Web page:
NCRIC's principal claim is that the evidence does not support the jury's award because Columbia's theory of damages was flawed. Specifically, NCRIC argues that hypothetical “lost profits” are not a proper measure of Columbia's damages because Columbia has never been a profitable business.46 Moreover, NCRIC contends, Columbia calculated its lost revenue stream improperly, because it should have reduced its hypothetical gross patient revenues by its total costs (i.e., including its fixed costs) rather than just its marginal costs (i.e., its variable costs). Relatedly, NCRIC also claims there was insufficient evidence at trial to link the $10 million drop in Columbia's patient revenues to NCRIC or to justify Ben Ezra's adoption of a marginal cost rate of 30% (as opposed to some other, significantly higher percentage). The factual and legal merits of these contentions are debatable, but-more importantly-NCRIC did not include them in its Rule 50(a) motions for judgment as a matter of law.47 We decline to consider them.
NCRIC also argues that the “lost” congressional appropriation for Columbia's community outreach programs cannot support the jury's award because it was not adjusted downward to reflect the expenses the hospital would have incurred in carrying out those programs.48 We decline to address this issue because, once again, NCRIC did not preserve it by appropriate objection at trial. When Columbia's counsel argued to the jury that the appropriated funds would have gone “straight to the bottom line,” NCRIC did not object or dispute the assertion. Nor did NCRIC raise Columbia's failure to set off its outreach program costs against the congressional appropriation in its Rule 50(a) motions during trial. NCRIC first mentioned that defect in its renewed motion for judgment as a matter of law after the verdict, which it filed pursuant to Civil Rule 50(b).49 That was too late; new grounds may not be asserted in the post-verdict motion.50
Lastly, NCRIC challenges Ben Ezra's expert opinion testimony as being too speculative (or flatly disproved by the evidence) because he assumed that: (1) Columbia would have remained alive for twenty-five years but for NCRIC's interference; (2) at least twenty-four physicians left Columbia because of NCRIC's conduct; and (3) those physicians would have stayed for twenty years or longer (until they retired at age sixty-five) but for NCRIC's interference. We are satisfied NCRIC preserved this challenge. However, although Ben Ezra's premises were questionable, there was at least some evidence to support their reasonableness. As discussed above, the evidence permitted the jury to ascribe the mass departure of physicians from Columbia to NCRIC's interference and to disbelieve the doctors who claimed they left for other, unrelated reasons. There also was testimony regarding Columbia's enhanced viability following its emergence from bankruptcy and of the long-term loyalty of its attending physicians. The shortcomings in Ben Ezra's analysis were exposed and probed at trial; we agree with the trial court that they went to the weight of his testimony rather than its admissibility and therefore were for the jury to assess. Moreover, in awarding only $5 million in post-closing damages, the jury evidently rejected Ben Ezra's loss projections as too speculative. The jury had other evidence-specifically, the abrupt drop in Columbia's annual revenues after a large proportion of its doctors left-on which to base its verdict.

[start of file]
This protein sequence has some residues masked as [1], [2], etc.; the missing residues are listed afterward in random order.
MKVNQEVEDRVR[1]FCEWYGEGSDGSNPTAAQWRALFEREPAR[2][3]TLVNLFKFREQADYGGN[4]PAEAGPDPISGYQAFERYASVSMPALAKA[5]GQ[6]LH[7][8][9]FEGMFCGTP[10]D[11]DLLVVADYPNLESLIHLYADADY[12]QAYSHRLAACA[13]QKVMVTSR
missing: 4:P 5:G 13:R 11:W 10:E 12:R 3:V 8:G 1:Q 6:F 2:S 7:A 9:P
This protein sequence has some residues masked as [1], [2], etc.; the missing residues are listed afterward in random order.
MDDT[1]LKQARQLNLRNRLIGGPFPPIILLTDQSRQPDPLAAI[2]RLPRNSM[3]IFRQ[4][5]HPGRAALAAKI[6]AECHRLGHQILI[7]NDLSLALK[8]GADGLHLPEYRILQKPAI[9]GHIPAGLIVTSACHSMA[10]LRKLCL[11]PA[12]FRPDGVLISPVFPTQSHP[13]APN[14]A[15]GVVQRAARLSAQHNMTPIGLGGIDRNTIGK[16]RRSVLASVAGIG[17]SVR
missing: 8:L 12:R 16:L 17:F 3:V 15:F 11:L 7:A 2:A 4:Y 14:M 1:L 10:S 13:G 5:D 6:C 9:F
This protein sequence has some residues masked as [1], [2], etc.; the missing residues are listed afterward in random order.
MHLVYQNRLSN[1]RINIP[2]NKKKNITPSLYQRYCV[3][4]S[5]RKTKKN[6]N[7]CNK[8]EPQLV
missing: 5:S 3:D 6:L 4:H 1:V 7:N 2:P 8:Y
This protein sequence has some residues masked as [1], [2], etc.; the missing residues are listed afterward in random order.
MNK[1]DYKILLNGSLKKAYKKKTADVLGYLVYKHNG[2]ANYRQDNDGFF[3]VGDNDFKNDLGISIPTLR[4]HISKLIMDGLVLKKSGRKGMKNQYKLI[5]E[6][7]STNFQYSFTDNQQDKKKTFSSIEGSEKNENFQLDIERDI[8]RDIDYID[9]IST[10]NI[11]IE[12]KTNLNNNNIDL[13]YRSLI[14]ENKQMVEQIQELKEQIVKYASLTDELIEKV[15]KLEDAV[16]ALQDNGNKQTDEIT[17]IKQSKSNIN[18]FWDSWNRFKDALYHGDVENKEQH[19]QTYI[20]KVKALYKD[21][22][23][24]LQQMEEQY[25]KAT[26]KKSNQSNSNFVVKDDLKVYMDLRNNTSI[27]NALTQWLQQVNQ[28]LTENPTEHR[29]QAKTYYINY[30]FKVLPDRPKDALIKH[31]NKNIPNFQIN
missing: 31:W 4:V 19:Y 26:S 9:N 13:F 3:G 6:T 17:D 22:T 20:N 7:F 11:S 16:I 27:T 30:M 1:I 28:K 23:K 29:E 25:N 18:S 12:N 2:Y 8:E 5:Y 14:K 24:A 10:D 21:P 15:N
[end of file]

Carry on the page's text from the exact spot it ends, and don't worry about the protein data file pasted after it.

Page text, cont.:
C. Request for Remittitur
As an alternative to judgment as a matter of law, NCRIC moved for a new trial pursuant to Civil Rule 59(a).51 Among other things, NCRIC asked the trial court to grant a new trial unless Columbia accepted a remittitur of $1 million of the $5 million post-closing damages award. In support of this request, NCRIC asked the court to take judicial notice that the actual amount of Congress's grant to Columbia in 2002 for outreach programs was $1 million less than Columbia's chairman, Dr. Rifka, had testified at trial.52 Observing that NCRIC had not objected to the congressional appropriation testimony at trial, the court declined to notice new facts outside the trial record and refused to grant a remittitur.